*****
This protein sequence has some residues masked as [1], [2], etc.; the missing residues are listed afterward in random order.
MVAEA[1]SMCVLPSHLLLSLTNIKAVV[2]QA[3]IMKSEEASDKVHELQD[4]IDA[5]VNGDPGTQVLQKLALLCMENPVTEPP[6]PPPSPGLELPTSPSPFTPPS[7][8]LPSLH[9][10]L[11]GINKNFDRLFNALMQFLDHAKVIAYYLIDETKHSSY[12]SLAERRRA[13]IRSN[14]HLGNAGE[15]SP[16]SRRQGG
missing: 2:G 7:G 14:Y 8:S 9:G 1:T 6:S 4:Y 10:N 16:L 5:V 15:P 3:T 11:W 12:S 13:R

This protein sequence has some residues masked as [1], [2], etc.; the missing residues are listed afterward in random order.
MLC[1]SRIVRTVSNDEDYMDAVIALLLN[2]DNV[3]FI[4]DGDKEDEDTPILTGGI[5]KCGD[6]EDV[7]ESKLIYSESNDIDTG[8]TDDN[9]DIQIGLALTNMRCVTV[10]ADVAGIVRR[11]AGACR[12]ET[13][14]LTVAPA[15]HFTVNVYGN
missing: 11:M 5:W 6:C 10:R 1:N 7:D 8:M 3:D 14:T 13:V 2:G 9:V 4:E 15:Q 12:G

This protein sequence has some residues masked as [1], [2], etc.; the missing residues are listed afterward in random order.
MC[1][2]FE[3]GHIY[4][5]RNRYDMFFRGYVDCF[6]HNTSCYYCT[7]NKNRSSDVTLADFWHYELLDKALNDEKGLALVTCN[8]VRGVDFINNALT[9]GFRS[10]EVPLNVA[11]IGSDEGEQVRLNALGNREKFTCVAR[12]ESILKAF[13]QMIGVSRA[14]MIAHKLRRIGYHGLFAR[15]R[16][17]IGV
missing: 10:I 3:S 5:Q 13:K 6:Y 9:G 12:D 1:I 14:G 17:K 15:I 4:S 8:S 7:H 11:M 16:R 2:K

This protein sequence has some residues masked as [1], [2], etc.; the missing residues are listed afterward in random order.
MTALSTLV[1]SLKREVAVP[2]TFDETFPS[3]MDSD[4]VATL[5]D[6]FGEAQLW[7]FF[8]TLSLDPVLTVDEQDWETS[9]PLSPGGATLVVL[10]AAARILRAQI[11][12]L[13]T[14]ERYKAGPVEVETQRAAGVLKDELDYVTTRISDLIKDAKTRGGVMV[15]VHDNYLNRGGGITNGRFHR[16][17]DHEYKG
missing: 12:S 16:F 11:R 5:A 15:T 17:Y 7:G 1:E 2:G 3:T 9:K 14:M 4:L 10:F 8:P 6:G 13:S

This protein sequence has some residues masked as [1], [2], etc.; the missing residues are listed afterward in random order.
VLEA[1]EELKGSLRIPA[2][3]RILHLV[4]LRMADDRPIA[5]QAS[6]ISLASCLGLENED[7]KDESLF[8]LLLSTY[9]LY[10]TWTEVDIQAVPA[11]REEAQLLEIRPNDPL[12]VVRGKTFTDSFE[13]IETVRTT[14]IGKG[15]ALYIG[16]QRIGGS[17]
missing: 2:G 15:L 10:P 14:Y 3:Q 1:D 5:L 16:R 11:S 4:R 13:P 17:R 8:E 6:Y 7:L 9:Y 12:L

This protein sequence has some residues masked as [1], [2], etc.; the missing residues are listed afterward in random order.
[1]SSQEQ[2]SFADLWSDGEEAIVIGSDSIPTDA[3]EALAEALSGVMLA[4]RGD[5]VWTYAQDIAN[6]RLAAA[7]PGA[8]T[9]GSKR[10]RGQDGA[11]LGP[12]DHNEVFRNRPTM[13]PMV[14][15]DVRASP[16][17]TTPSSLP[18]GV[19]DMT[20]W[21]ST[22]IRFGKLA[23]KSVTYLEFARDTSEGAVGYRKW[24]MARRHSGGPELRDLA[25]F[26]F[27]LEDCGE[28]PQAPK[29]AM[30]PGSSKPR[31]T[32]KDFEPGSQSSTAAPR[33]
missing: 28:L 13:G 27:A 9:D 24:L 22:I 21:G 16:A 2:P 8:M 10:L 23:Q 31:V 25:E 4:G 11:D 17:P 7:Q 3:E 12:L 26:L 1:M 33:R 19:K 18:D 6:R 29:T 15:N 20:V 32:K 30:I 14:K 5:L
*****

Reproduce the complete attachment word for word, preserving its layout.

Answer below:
This protein sequence has some residues masked as [1], [2], etc.; the missing residues are listed afterward in random order.
MVAEA[1]SMCVLPSHLLLSLTNIKAVV[2]QA[3]IMKSEEASDKVHELQD[4]IDA[5]VNGDPGTQVLQKLALLCMENPVTEPP[6]PPPSPGLELPTSPSPFTPPS[7][8]LPSLH[9][10]L[11]GINKNFDRLFNALMQFLDHAKVIAYYLIDETKHSSY[12]SLAERRRA[13]IRSN[14]HLGNAGE[15]SP[16]SRRQGG
missing: 2:G 7:G 14:Y 8:S 9:G 1:T 6:S 4:Y 10:N 16:L 5:V 15:P 3:T 11:W 12:S 13:R

This protein sequence has some residues masked as [1], [2], etc.; the missing residues are listed afterward in random order.
MLC[1]SRIVRTVSNDEDYMDAVIALLLN[2]DNV[3]FI[4]DGDKEDEDTPILTGGI[5]KCGD[6]EDV[7]ESKLIYSESNDIDTG[8]TDDN[9]DIQIGLALTNMRCVTV[10]ADVAGIVRR[11]AGACR[12]ET[13][14]LTVAPA[15]HFTVNVYGN
missing: 11:M 5:W 6:C 10:R 1:N 7:D 8:M 3:D 14:T 13:V 2:G 9:V 4:E 15:Q 12:G

This protein sequence has some residues masked as [1], [2], etc.; the missing residues are listed afterward in random order.
MC[1][2]FE[3]GHIY[4][5]RNRYDMFFRGYVDCF[6]HNTSCYYCT[7]NKNRSSDVTLADFWHYELLDKALNDEKGLALVTCN[8]VRGVDFINNALT[9]GFRS[10]EVPLNVA[11]IGSDEGEQVRLNALGNREKFTCVAR[12]ESILKAF[13]QMIGVSRA[14]MIAHKLRRIGYHGLFAR[15]R[16][17]IGV
missing: 10:I 3:S 5:Q 13:K 6:Y 9:G 12:D 1:I 14:G 17:K 15:I 4:S 8:S 7:H 11:M 16:R 2:K

This protein sequence has some residues masked as [1], [2], etc.; the missing residues are listed afterward in random order.
MTALSTLV[1]SLKREVAVP[2]TFDETFPS[3]MDSD[4]VATL[5]D[6]FGEAQLW[7]FF[8]TLSLDPVLTVDEQDWETS[9]PLSPGGATLVVL[10]AAARILRAQI[11][12]L[13]T[14]ERYKAGPVEVETQRAAGVLKDELDYVTTRISDLIKDAKTRGGVMV[15]VHDNYLNRGGGITNGRFHR[16][17]DHEYKG
missing: 12:S 16:F 11:R 5:A 15:T 17:Y 7:G 1:E 2:G 3:T 9:K 14:M 4:L 10:F 8:P 6:G 13:S

This protein sequence has some residues masked as [1], [2], etc.; the missing residues are listed afterward in random order.
VLEA[1]EELKGSLRIPA[2][3]RILHLV[4]LRMADDRPIA[5]QAS[6]ISLASCLGLENED[7]KDESLF[8]LLLSTY[9]LY[10]TWTEVDIQAVPA[11]REEAQLLEIRPNDPL[12]VVRGKTFTDSFE[13]IETVRTT[14]IGKG[15]ALYIG[16]QRIGGS[17]
missing: 2:G 15:L 10:P 14:Y 3:Q 1:D 5:L 16:R 11:S 4:R 13:P 17:R 8:E 6:Y 7:L 9:Y 12:L

This protein sequence has some residues masked as [1], [2], etc.; the missing residues are listed afterward in random order.
[1]SSQEQ[2]SFADLWSDGEEAIVIGSDSIPTDA[3]EALAEALSGVMLA[4]RGD[5]VWTYAQDIAN[6]RLAAA[7]PGA[8]T[9]GSKR[10]RGQDGA[11]LGP[12]DHNEVFRNRPTM[13]PMV[14][15]DVRASP[16][17]TTPSSLP[18]GV[19]DMT[20]W[21]ST[22]IRFGKLA[23]KSVTYLEFARDTSEGAVGYRKW[24]MARRHSGGPELRDLA[25]F[26]F[27]LEDCGE[28]PQAPK[29]AM[30]PGSSKPR[31]T[32]KDFEPGSQSSTAAPR[33]
missing: 28:L 13:G 27:A 9:D 24:L 22:I 21:G 16:A 2:P 8:M 10:L 23:Q 31:V 25:E 4:G 11:D 17:P 7:Q 3:E 12:L 26:L 1:M 33:R 19:K 18:D 6:R 29:T 15:N 20:V 32:K 30:I 14:K 5:L